AUBURN — Andrew Morong says there were only two jobs that could have had his interest.

While coaching the varsity girls’ basketball team at Poland, Morong knew he’d be tempted to take a job at Morse, his alma mater, if the opportunity was there. The other job that might have enticed him was at Central Maine Community College.

So when the women’s job there opened up earlier this year, Morong didn’t hesitate.

“When this came open, I was going to go for it,” said Morong. “I didn’t know what consideration I’d be given, but I went at it like I was supposed to get it.”

Though Morong is young and didn’t have the lengthy resume a lot of candidates boasted, he had a determination that fit right in to what the Mustangs wanted.

“Andrew has tremendous passion and commitment for basketball,” said Dave Gonyea, CMCC’s athletic director and men’s basketball coach. “He’s very much into program building and he fits the culture of our college. He feels like a CM guy now. We really promote the family culture, and he really buys into that.”

Gonyea says he had interest from two Division I coaches as well as many well known coaches in Maine. There were applicants from as far away as Michigan and Florida.

“Andrew stood out heads and shoulders above the rest,” said Gonyea. “I was thrilled to have him.”

With the women’s season just a few games old, Morong is equally excited about his opportunity with the Mustangs. He’s been fully consumed by the job since being hired in April and has loved every minute of it.

“The recruiting, I absolutely love it,” said Morong. “I’m meeting people from all over Canada, New England and our state trying to find that talent that no one else has seen yet. I love seeing all these different people.”

Morong was an assistant under his father, Tom Morong, at Morse. He had been the varsity coach at Poland the past few years and gave that program a boost and stability during his tenure. Making the jump to the college level is new and exciting.

“Working with 18 to 22 year old women is different than working with 14 to 17 year old girls,” said Morong. “There’s a difference in their maturity level. You have less smaller issues to deal with. They handle a lot on their own. There’s less work on fundamentals and more of trying to see what they’re capable of. It’s fun.”

Morong replaces Andy Bridges, who was the only coach the women’s program had ever seen. During his 15 years, the club won eight regional championships and six appearances in the USCAA Nationals.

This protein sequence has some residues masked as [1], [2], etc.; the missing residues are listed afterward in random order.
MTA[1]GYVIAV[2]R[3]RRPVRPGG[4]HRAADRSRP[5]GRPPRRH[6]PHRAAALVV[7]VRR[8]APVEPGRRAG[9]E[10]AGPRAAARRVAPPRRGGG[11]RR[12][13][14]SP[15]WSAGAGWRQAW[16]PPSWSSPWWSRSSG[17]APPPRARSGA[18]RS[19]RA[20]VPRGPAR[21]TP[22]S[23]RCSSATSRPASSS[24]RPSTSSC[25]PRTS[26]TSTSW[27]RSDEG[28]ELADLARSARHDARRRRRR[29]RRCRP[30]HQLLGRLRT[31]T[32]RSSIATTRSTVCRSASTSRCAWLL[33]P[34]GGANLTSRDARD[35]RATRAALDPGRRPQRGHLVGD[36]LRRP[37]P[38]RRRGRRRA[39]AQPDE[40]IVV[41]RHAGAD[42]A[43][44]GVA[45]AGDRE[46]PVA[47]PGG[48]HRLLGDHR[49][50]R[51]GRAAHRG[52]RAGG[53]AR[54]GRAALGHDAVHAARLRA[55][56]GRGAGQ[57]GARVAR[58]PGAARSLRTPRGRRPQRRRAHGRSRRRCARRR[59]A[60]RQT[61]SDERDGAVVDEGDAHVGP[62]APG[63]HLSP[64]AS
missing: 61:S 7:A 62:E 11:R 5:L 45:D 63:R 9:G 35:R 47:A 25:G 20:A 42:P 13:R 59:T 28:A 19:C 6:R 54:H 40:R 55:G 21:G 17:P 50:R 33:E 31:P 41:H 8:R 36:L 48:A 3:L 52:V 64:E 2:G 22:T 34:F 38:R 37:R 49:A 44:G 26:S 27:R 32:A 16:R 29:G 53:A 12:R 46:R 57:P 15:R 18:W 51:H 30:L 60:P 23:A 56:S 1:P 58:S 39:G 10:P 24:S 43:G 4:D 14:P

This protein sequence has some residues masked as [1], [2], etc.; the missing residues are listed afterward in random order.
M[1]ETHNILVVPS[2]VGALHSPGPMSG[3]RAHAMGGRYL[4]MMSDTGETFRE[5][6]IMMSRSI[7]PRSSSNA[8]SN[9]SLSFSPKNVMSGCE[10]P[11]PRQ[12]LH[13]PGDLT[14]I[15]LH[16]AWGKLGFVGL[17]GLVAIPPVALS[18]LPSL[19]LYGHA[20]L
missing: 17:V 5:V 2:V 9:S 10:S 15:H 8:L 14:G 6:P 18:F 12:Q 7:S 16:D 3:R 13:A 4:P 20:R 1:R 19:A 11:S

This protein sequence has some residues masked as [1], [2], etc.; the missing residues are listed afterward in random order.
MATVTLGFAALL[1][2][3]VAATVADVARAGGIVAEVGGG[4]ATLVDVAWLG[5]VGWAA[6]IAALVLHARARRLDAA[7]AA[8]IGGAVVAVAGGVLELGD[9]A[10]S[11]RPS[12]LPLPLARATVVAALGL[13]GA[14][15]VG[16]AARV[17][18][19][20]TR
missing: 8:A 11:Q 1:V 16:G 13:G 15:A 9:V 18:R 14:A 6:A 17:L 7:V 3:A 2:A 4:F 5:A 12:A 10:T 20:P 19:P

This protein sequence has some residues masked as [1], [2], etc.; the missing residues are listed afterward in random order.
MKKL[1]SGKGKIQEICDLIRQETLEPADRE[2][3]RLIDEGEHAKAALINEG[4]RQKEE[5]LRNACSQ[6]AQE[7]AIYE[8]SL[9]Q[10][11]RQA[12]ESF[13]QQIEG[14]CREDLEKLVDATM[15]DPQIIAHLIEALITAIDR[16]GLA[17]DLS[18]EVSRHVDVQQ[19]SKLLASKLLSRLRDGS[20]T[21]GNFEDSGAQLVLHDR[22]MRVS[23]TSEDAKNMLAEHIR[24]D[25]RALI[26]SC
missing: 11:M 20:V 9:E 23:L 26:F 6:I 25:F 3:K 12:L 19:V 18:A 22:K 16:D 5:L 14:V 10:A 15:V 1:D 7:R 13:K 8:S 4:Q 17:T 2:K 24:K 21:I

Morong brings new energy to the squad and with much of the club in new roles, it’s been a transition for everyone.

“What’s different is getting used to what kind of game he wants us to be playing and what roles we should be in and what he expects at practice,” said senior guard Teira Durgin, a former Oxford Hills standout. “Some of the girls are new. So it’s all different. We’re all trying to come together and we have a new coach. So it’s like a brand new team.”

The club has just nine players. Only five return from last year, including Durgin, Jaime Swart, Karlee Biskup, Danielle McCusker and Kailey Martin. Biskup missed most of the year to injury while others were mostly players off the bench.

“This team we have now, we really didn’t play with each other last year,” said Durgin. “So it’s a matter of coming together.”

That gives Morong the chance to mold this squad. His defensive emphasis and up-tempo style is a little different for the Mustangs but might serve the team’s athleticism and talents well.

“I like the go go,” said Durgin. “It’s more of a straight up, man-to-man, let’s go kind of deal. Before, we’d lay back a little. Now we just go go.”

It is still taking time for the club to come around to his coaching style. Morong is confident that the offense will come for CMCC. It is the defense he’s hoping to improve upon from what he’s seen in the early going. The club has had a beneficial week of practice after opening the season with a split at the Can-Am Tournament. The Mustangs produced a winning effort in Vermont Friday night.

“We should be very competitive,” said Morong. “Our first five are as good if not better than any five in our whole league. We come off the bench with some very strong girls.”

Morong graduated from Morse in 2004 and went to St. John’s University and the University of Maine. He’s currently working at John F. Murphy Holmes.

Leaving Poland was difficult choice. He had watched the Knights make great strides the last few seasons and had that program going in the right direction.

“It was tough,” said Morong, who says he still keeps in frequent contact with players and families from Poland. “We went through a lot together. I was sad to leave, but it was such a great opportunity.”

He’s felt welcomed by the CMCC community.  He says he feels as though he’s been there 10 years as opposed to just seven months. He’s been busy recruiting during the summer and is excited about the season finally being underway. He looks forward to seeing where the women’s program can go in the coming years.

“We want to expand on our recruiting base,” said Morong. “We have a great academic institution to sell and a great athletic program to sell. Let’s go get New Hampshire’s top players. Let’s go get kids from Canada, Massachusetts, Rhode Island and Connecticut. We spent all summer long in every New England state and even went to Canada. We’re expanding our horizon and getting a lot of great feedback. We’re really excited about the future.”

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